How Much Does it Cost to Have Your Own P.O. Box?

PO Box

While this seems like a simple, straightforward question to answer, the reality is it is one of those “it depends” answers. It actually can get complicated, so to keep things basic we will go through the differences between the USPS type of post office box and the UPS type. There are other companies that offer post office box services, but most will be a variation of these businesses.

To begin with, you need to determine whether your purpose for renting a box is personal or business. Most people rent a post office box because of security while businesses require both security and convenience. For businesses, a post office box can be used to establish a more professional look to customers and present an appearance of stability.

Post office boxes come in many sizes, and the larger the box you need, the more you will be paying. If you are considering one for personal use, you might find one of its biggest advantages is that if you don’t get a lot of mail you can stop by every week or so and not worry about something getting lost or stolen. If this is the case, you don’t have to spend a lot of money because there are very small boxes that are designed only to fit letter sized mail. On the rare occasion that you are sent a package, the post office generally will notify you the package is waiting and hold it for a short period of time before returning it.

As a business a USPS box can be very large and accommodate medium sized packages. Large quantities of letter sized mail are put into a USPS sack and you are notified that it is waiting to be picked up. The advantage here is you can focus on your business and stop at the post office at your earliest convenience to sort through the mail.

Depending on where you live and where the post office boxes are located, you may or may not have 24 hour access to your mail. Post offices may lock the facility in areas where crime is a problem, usually limiting access between slightly extended business hours such as 6 a.m. to 6 p.m. This can be a problem for businesses since working late and not having access to the mail can hurt the business. For personal use, restricted hours are rarely a major issue.

One of the negatives about having a post office box from the USPS is that there are companies that will not deliver mail of any type to a post office box. Before filling out the paperwork to apply for a post office box, check through your regular mail and see if any of those companies restricts delivery to your physical address (if you have one). The majority of the time this restriction applies to package delivery, though there are financial institutions such as banks that may also have such restrictions.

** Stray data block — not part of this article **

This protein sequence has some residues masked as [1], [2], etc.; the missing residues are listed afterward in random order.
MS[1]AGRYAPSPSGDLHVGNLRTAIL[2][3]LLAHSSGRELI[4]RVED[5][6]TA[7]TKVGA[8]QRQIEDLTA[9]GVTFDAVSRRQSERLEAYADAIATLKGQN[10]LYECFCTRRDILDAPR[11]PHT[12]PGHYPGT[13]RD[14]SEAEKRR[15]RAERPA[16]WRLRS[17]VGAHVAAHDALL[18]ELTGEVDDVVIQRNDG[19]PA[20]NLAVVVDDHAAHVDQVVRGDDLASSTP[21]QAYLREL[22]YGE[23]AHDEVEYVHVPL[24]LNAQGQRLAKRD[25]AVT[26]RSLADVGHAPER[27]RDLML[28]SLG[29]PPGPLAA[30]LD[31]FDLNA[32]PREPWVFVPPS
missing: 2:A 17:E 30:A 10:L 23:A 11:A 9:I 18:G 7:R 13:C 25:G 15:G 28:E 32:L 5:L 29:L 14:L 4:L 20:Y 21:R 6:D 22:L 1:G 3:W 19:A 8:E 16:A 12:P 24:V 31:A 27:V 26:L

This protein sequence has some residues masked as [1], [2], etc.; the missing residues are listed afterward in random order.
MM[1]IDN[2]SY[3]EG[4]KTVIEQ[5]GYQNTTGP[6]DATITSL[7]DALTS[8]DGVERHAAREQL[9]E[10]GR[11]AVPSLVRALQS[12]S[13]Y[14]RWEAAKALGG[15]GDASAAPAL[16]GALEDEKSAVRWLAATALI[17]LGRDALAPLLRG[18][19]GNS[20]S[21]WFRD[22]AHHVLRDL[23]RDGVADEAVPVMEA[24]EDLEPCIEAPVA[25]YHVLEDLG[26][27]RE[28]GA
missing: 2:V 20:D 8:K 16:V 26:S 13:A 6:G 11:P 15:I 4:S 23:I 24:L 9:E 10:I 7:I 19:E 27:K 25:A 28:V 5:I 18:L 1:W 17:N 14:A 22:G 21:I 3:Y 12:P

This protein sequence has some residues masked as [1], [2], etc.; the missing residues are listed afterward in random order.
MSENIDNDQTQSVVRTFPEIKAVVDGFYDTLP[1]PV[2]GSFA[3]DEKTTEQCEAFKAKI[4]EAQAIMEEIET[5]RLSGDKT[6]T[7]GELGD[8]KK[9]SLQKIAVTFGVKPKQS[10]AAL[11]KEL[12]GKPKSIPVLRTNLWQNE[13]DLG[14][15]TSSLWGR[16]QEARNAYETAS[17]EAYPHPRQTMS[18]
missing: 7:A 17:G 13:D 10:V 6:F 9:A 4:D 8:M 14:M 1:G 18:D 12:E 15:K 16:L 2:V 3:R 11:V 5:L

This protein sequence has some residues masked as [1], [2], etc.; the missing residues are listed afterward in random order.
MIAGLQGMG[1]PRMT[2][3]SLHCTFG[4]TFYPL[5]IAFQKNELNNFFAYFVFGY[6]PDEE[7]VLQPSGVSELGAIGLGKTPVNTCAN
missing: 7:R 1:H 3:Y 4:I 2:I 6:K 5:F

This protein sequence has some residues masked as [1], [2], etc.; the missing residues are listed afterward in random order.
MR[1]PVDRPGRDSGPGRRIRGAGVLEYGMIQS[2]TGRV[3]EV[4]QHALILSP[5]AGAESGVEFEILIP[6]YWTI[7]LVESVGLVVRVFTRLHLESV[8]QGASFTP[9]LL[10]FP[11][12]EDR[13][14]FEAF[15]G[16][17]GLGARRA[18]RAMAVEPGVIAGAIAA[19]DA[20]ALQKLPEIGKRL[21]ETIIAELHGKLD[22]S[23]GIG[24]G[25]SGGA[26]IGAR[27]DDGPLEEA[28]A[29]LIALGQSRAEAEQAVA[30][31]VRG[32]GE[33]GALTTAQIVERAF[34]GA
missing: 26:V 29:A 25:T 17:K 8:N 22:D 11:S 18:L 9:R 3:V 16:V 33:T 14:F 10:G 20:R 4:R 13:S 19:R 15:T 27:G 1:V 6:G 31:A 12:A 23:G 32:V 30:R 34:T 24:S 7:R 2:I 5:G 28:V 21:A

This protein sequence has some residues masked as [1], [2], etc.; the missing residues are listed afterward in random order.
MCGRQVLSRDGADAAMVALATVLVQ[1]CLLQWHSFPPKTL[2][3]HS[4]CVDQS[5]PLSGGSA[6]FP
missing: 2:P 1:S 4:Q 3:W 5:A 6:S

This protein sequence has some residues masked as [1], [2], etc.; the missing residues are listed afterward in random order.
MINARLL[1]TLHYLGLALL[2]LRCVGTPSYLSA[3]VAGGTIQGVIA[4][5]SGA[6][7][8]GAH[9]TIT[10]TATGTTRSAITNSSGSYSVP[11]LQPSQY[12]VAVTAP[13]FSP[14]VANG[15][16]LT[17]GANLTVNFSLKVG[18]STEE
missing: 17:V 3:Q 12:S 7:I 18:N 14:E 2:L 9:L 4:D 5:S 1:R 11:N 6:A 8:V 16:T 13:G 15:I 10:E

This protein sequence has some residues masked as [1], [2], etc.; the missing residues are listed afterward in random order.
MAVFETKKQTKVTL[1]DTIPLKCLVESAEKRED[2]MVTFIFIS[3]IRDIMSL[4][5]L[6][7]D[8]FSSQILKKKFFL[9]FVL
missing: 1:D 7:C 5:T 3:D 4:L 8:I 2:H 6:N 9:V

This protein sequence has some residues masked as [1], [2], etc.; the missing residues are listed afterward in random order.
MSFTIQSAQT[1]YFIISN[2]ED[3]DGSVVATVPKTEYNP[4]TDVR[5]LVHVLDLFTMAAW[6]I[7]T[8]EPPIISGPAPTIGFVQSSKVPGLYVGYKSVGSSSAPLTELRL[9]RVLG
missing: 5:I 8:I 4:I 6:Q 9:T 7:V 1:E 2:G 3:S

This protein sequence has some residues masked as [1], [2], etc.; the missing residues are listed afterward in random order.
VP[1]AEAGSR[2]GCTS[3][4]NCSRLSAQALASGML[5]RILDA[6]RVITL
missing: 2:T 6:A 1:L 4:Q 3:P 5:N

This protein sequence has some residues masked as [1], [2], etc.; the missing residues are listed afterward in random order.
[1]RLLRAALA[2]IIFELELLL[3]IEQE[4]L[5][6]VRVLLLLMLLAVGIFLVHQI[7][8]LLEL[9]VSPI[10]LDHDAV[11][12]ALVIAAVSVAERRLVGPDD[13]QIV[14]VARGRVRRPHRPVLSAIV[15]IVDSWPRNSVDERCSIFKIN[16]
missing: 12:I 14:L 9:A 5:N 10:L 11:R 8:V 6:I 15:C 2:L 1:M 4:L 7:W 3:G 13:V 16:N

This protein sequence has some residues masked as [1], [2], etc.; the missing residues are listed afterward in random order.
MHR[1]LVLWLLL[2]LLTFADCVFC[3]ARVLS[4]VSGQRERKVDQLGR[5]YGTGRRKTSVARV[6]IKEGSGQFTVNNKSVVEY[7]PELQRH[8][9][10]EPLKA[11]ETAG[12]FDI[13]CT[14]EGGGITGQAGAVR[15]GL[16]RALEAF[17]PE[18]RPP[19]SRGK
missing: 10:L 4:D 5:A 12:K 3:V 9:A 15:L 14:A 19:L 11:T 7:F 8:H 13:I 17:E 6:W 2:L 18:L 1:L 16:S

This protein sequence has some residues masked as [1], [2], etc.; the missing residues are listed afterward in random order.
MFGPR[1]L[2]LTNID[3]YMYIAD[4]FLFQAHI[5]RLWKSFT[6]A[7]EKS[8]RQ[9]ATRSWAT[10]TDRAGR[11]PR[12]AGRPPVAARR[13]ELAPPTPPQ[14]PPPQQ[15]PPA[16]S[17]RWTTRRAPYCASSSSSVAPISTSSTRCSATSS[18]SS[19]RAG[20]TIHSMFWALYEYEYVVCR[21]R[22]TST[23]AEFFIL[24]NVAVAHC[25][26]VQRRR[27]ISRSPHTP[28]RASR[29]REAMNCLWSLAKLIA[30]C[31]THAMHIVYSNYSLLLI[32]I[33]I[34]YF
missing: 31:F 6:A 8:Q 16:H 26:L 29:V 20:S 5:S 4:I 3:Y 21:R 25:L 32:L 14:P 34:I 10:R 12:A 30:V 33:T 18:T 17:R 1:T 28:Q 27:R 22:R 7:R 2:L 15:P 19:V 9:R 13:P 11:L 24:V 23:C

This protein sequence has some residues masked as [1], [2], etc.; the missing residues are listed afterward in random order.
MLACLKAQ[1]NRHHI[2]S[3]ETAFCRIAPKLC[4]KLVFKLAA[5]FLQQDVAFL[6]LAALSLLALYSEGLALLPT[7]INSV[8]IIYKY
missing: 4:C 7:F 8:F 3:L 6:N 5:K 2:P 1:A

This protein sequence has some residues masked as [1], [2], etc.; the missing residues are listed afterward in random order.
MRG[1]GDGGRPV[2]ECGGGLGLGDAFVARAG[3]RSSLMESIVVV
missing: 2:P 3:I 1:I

Now if you decide on using a UPS post office box for delivery, is that the same as a USPS box? Technically yes, but because the business sending you correspondence will be sending it to a physical address, 123 Main Street, “Suite” 123, they will not know it is actually a post office box. It is a bit deceptive, and you might decide to have critical mail such as financial or legal correspondence sent to your physical address.

So we now come to the price differences. The numbers don’t lie, so you will be paying between 3 and 4 times as much for a UPS box than a USPS one. A 3 month rental will cost you $35 for the smallest USPS box compared to $90 for the UPS version. On the largest end of the spectrum, a USPS box will cost $190 for a 3 month rental, the UPS box $534. The key deposit for the USPS version will be $1, while the UPS box will charge you $5 and add setup fees and 24 hour access privileges to the final cost.

To spend about $120 a year for a small USPS box means you should have a good reason for the expense. Since most people no longer get checks in the mail (Direct Deposit is the norm) it is difficult to think of a reason to rent a box. On the other hand, business have good reasons to open up a box, and the annual cost of the box is deductible as it is necessary for the normal course of business. In both cases, one of the biggest considerations is the volume of weekly mail you expect to receive. The larger the volume of mail, the more one can justify paying the extra money.

Money isn’t the only reason in making the final decision, but taking a drive to the post office every week to find 2 letters in your box hardly seems worth it as a businessperson or an average renter or homeowner. If the twice a year package delivered to your address doesn’t fit in the mailbox, the post office will send you a notification instructing you where to pick it up. While renting a post office box can have its advantages, it should be something borne out of necessity rather than desire.


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